For a selection of share price values $s \in [a, b, c, d]$, the value of $\Gamma(s)$ is calculated. These calculations take place overnight and the results are stored in a repository. Intraday, the value of $\Gamma(s)$ is obtained via linear interpolation in the grid. The solution in Figure 1.2 illustrates how the bias between the estimate $\hat{\Gamma}$ and the analytical solution $\Gamma$ can be improved when using a grid with a higher density. But again, this comes with an additional computational cost.
A regression model is similar to a grid solution, since one starts with the calculation of the value of $\Gamma(s)$ for different values of $s\in [a,b, c, d]$ in a grid. Of course the nature of the function $\Gamma(s)$ does not facilitate the use of a linear interpolation. The function is too "wobbly" for this. This is where our grid solution derailed completely and why basis functions are introduced. The model inputs $s_1,s_2,\ldots,..s_N$ are organized into a design matrix $X$. This matrix has in our case 4 rows ($N=4$) and 1 column.
$X$ is transformed from a column vector of size $ N \times 1$ to a matrix with dimension $N\times q$:
$$X\rightarrow \Phi(X) \in \mathbb{R}^{N\times q}$$.
In this case we are using a polynomial of order 3 to replicate the analytical solution:
$$
\begin{equation}
\begin{array}{lll}
X &=& [1 , s , s^2 , s^3]\\
&=&\left[
\begin{array}{llll}
1&s_1&s_1^2&s_1^3\\
\vdots&&&\vdots\\
1&s_N&s_N^2&s_N^3\\
\end{array}\right]\\
\end{array}
\end{equation}
$$
For each row $\mathbf{x_i}$ in the design or data matrix $X$ , there is a corresponding output $y_i$. Estimated outputs are obtained in the regression model as :
$$ y_i= \Gamma(s_i)= w_0+w_1s_i+w_2s_i^2+w_3s_i^3 $$
The result of this interpolation is illustrated in Figure 1.3. The choice of the basis function $\Phi(s)$ is far from straightforward. Where in our example a polynomial of order 3 seemed a logical choice, a similar basis function might fail for different parameters.
For a large grid of pricing parameters and model parameters, the option prices and sensitivities such as gamma, vega, etc..are calculated and stored into a repository. This data structure is summarized into a dedicated Kernel matrix $K$. Once the Kernel is calculated, the training of the model is accomplished.
Starting from the kernel $K$ and after applying GPR-related algebra to it, any new pricing of the derivative structure takes places extremely fast.
</ul>
The results in the Figure above , combined with the gain in pricing speed, turned us into big fans of this GPR-technique.
As explained above the first step is the training of the model. For a training set of $N$ observations across different share price levels $s$ and maturities $t$, the function value is calculated.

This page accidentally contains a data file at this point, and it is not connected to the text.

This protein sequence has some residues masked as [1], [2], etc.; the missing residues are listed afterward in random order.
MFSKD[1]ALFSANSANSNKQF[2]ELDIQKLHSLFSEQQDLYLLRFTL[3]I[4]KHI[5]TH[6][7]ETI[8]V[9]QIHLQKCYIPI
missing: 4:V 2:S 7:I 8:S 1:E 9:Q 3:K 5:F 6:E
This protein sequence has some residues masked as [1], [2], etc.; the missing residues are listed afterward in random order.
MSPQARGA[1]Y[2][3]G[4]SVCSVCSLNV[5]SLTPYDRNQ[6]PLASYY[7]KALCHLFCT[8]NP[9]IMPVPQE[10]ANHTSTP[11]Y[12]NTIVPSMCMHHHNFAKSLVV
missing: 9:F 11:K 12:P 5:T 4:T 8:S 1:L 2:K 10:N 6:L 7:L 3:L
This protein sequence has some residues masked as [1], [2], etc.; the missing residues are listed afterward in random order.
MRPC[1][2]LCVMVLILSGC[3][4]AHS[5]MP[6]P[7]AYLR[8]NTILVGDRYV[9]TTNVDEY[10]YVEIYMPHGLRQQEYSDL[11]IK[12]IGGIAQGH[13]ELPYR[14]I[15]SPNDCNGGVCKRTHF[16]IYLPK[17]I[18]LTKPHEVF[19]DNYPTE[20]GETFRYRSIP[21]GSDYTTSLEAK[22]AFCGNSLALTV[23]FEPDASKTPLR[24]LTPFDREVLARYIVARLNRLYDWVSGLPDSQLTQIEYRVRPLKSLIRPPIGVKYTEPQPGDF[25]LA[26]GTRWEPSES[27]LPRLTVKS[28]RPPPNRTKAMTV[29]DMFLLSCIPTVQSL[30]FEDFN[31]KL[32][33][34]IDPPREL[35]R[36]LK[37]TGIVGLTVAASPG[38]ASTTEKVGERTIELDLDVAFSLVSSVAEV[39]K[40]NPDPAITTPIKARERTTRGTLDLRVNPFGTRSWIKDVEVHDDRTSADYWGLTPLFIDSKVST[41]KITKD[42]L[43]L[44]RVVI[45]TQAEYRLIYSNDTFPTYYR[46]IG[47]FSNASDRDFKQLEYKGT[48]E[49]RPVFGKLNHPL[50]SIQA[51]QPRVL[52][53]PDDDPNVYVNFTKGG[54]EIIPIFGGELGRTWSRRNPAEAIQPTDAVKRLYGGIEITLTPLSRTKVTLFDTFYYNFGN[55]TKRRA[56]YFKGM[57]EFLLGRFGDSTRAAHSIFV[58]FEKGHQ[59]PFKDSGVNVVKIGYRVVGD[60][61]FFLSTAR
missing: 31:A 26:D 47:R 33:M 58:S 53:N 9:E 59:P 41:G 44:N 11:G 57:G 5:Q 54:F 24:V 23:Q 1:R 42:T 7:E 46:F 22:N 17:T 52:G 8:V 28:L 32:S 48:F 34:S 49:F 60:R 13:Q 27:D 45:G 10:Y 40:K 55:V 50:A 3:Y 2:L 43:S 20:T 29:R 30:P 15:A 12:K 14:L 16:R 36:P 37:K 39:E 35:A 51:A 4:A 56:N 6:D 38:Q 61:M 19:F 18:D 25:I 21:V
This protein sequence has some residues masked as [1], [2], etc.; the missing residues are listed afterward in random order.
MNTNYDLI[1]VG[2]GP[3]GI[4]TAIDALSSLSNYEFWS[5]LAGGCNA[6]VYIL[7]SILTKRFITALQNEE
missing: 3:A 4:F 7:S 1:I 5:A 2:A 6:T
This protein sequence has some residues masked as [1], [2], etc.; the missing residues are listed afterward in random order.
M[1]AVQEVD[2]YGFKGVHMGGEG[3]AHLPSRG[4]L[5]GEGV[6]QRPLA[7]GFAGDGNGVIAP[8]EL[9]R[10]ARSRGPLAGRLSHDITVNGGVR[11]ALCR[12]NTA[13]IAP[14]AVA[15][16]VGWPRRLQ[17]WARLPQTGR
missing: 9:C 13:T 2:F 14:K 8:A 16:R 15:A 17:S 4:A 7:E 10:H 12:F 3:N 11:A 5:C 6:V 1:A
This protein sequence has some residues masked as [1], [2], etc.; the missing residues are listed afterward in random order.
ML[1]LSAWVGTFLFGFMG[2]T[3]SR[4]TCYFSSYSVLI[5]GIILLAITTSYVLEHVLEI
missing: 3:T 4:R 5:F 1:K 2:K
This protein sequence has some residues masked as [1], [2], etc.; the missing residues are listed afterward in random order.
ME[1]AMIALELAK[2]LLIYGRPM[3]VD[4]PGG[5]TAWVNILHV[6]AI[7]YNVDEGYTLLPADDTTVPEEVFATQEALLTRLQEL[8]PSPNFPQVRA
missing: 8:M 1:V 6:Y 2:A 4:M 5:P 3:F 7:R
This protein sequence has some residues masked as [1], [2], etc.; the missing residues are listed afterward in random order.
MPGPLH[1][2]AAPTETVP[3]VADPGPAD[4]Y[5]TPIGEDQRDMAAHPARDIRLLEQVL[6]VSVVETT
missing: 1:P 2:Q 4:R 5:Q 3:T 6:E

Each row $\mathbf{x_i}$ in the data matrix $X$ has two entries: a share price level and time to maturity : $\mathbf{x_i} = [s_i,t_i]$. Each input value $\mathbf{x_i}$ has a corresponding calculated function value $y_i$. In our case this is the Gamma of a cliquet call option: $y_i = \Gamma(s_i,t_i)$
An example of a training grid is illustrated in the figure below:
Once trained, the GPR model can now be used to calculate the function value $y$. In our case, this was the Gamma of a capped cliquet call option. The training is the only time consuming component of GPR. But each option type, fortunately only has to be trained once. The next time one is dealing with a cliquet option perhaps with a different cap level or a different parameters for the underlying, one can still benefit from earlier training work.
Each of the functions $k(\mathbf{x_i},\mathbf{x_j})$ is a kernel function. Here plenty of choices are available. In our example we used a radial basis function (RBF) which is defined as follows:
$$
k(\mathbf{x_i},\mathbf{x_j}) = \alpha \exp{\left(- \sum_{k=1}^{p} \left(\frac{\mid x_{ik}-x_{jk}\mid }{\gamma_k}\right)^\beta\right)}+\sigma
$$
Looking for an intuitive explanation for $k(\mathbf{x_i},\mathbf{x_j})$, we could consider its value as some kind of a distance metric between the two data-points $\mathbf{x_i}$ and $\mathbf{x_j}$ in of our dataset $X$.
At first this looks like a step in the wrong direction since our input matrix sees its dimension increased from $N \times p$ to $N \times N$ when introducing the kernel matrix $K(X,X)$.
A critical reader will also observe that while trying to find an elegant and fast procedure to price derivative instruments, the solution to our problem looks now even further away! Not only did the dimensionality of the problem increase, but one also notices the introduction of new parameters: $\alpha, \gamma_1, \ldots,\gamma_p,\sigma$. Finding the optimal values of these hyperparameters is an integral part of the Gaussian Process Regression approach. But again, one only needs to do this once! Building the dataset $X$, calculating $K(X,X)$ and determining the hyperparameters might be computational intensive; but once trained, finding the value $f(\mathbf{x})$ is extremely fast and easy.